[Editor's preface] I came to know Joe from the insightful posts he writes on The Rolex Forums and I'm excited to bring you his story. He has also expressed an interest in being a contributor to WristTimes, so you may be hearing more from him in the future!
What is your name? Joe Lavender
How old are you? 29
What do you do for a living? I'm an Air Traffic Controller.
What got you interested in watches and what do you love about them?
I'm not entirely sure where it began. When I was younger, I'd wear a stainless steel automatic CTI which was trying very hard to look like a Tag. One day at work, a co-worker was sporting a Submariner and at that point I realized I needed to take my watches more seriously. The rest is history.
Do you have a favorite watch brand? If so, what is it and why?
Has to be vintage Rolex. To me, nothing beats a stainless Rolex from the days of lug holes and stamped clasps. Rolex has real history, iconic designs and a connection with aviation and exploration that interests me. Where you find history, you'll find a Rolex.
Omega is a close second. They've made some of the most important watches in horology and I can't get enough. Unlike Rolex, they've made so many designs over the past 70 years that it's impossible to know every one by heart. For me, this means there is always something new to discover.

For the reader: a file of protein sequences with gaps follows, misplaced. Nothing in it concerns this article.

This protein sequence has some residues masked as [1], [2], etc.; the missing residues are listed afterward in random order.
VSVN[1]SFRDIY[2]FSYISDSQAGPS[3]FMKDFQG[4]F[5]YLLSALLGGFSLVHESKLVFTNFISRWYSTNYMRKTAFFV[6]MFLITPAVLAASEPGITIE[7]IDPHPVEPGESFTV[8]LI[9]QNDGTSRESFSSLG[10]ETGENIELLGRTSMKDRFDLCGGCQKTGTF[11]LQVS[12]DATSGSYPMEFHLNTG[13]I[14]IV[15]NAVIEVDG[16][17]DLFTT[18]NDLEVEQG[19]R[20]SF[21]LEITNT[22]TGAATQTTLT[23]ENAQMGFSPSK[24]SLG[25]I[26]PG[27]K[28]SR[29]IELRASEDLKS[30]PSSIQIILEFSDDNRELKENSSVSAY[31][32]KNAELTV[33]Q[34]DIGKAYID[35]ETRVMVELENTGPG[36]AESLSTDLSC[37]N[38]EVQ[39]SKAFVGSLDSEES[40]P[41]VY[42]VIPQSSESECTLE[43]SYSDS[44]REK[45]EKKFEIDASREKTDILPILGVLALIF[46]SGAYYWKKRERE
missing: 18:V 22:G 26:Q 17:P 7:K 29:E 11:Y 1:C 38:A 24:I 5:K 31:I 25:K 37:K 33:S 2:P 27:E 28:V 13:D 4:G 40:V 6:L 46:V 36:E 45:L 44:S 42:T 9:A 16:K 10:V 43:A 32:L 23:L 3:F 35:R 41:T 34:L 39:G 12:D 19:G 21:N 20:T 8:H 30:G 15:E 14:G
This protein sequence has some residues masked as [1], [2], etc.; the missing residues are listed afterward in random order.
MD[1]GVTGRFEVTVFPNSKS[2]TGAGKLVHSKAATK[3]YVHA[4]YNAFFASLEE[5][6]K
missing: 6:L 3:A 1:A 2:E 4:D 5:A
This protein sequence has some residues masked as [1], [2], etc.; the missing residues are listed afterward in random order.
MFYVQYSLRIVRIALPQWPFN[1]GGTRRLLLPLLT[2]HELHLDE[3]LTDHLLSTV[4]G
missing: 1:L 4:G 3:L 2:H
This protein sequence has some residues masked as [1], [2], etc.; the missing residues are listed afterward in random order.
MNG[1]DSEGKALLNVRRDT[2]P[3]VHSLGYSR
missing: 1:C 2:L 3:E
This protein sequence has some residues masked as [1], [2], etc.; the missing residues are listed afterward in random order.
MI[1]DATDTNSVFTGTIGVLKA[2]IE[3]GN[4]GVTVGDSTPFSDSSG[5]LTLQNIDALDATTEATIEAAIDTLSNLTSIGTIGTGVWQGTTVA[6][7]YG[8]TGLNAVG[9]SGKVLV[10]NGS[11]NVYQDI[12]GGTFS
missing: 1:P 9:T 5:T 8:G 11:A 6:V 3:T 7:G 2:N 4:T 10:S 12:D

What watch(es) are getting your wrist time lately?
The watch I wear the most is my silver dial Rolex Air-King 5500 [pictured at top]. It's a watch I find very comfortable, versatile, and full of history. Being a birth-year piece, the dings and scratches remind me of my own dings and scratches. Many Rolex and Omega watches have come and gone but the 5500 is a permanent part of my collection and will stay with me to the end.
The other watch I wear is my 1964 Omega Sea-Master 30 135.007-64 [below]. I wanted an example of the 30t2 30mm movement and the caliber 286 in the SM30 was a perfect fit. The movements based on the 30t2 are visually pleasing and I feel some of the finest mass-produced manual movements of the era.
What watch that you own or owned had the best story you could share?
I lucked into purchasing a Rolex Air-King 5500 made during my birth year. When picking up a Tudor I had in for service, the AD mentioned they had an old Air-King they took on trade that they'd like to sell. Once I saw the serial, I knew it had to be mine. Lucky find.
What advice would you give someone just starting out as a watch enthusiast?
Before you buy: read, read, and read some more. Find a brand you're interested in and become your own expert. While it's fun to read as much as you can about all aspects of watches, I've always found it more rewarding to specialize in a single brand and build your knowledge base that way. For me, the specialty has always been Rolex. Also, when you're starting out, have patience and ask questions. If a watch is drastically cheaper than the rest, there is a reason so don't be too eager to buy the first example you see. There will be many more.